What is HMI in Control Systems?
HMI or Human-Machine Interface is a software application or user interface that enables communication of the state of a process to an operator and implementation of the operator’s control instructions by the industrial system. Typically, such information is displayed in a graphical format.
In simple terms, HMI or Human-Machine Interface in a control system is a software or a device that allows human beings or its users to communicate with various machines and productions plants in the system. It does so by converting huge amounts of complex data into accessible information. The operator thus has all the requisite tools to control the production processes.
The HMI provides Visual display of the process in Graphic / Digital / Animated form to give operators a clear and Real Time view of the process and Enables them to Issue commands / Load Set points / Modify sequences for controlling the process as required.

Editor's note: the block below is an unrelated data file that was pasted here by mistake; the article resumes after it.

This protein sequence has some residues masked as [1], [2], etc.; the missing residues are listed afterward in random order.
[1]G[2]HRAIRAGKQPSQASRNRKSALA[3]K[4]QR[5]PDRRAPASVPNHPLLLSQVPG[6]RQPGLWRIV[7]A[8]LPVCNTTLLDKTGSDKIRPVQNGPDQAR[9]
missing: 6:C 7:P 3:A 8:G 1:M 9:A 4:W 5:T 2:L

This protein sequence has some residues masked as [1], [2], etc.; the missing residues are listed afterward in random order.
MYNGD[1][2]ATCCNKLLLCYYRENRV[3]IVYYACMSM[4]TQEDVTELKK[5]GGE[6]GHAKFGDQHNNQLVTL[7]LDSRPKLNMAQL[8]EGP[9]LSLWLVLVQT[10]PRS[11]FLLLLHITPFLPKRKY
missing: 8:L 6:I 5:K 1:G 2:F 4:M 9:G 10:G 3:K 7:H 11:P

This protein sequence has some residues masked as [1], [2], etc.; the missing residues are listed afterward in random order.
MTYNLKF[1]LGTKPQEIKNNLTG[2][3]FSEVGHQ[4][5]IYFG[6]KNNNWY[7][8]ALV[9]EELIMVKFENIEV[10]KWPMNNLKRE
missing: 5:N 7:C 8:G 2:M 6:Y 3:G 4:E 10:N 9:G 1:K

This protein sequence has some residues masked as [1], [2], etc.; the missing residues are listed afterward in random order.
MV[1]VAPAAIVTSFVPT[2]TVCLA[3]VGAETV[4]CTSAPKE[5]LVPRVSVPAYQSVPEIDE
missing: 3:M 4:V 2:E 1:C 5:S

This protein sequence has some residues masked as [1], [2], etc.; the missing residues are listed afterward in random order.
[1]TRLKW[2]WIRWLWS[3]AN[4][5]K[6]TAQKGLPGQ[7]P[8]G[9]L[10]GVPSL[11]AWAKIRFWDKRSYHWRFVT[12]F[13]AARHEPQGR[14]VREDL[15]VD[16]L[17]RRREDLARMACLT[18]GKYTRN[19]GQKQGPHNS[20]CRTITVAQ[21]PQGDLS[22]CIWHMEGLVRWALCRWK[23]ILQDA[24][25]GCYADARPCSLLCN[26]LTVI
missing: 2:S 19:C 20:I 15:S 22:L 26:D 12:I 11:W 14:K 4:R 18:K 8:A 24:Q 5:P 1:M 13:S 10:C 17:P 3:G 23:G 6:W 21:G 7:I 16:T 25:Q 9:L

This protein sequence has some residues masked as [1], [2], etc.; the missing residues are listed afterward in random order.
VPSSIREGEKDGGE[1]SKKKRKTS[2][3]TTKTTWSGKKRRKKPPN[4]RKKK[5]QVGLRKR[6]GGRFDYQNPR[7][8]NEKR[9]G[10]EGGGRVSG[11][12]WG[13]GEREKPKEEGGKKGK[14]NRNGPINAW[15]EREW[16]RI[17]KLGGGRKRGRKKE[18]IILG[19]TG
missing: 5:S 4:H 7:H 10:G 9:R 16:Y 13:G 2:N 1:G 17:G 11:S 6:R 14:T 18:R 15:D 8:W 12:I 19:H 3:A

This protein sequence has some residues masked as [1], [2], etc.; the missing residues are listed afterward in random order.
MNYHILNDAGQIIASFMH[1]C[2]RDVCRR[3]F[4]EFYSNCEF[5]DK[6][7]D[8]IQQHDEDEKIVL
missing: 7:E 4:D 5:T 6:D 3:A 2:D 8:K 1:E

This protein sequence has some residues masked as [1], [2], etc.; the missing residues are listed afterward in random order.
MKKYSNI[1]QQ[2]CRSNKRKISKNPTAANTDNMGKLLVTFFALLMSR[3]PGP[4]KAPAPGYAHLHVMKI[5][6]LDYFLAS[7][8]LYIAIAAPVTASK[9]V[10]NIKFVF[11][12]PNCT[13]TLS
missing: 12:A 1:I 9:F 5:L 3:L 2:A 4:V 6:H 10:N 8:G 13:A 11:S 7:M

Although HMI is the most common term for this technology, it is sometimes referred to as Man-Machine Interface (MMI), Operator Interface Terminal (OIT), Local Operator Interface (LOI), or Operator Terminal (OT). HMI and Graphical User Interface (GUI) are similar but not synonymous: GUIs are often leveraged within HMIs for visualization capabilities.
Functions of HMI Software:
Monitoring: It is the ability to obtain and display plant data in real time. This data can be displayed as numbers, text or graphics that allow a reading easier to interpret.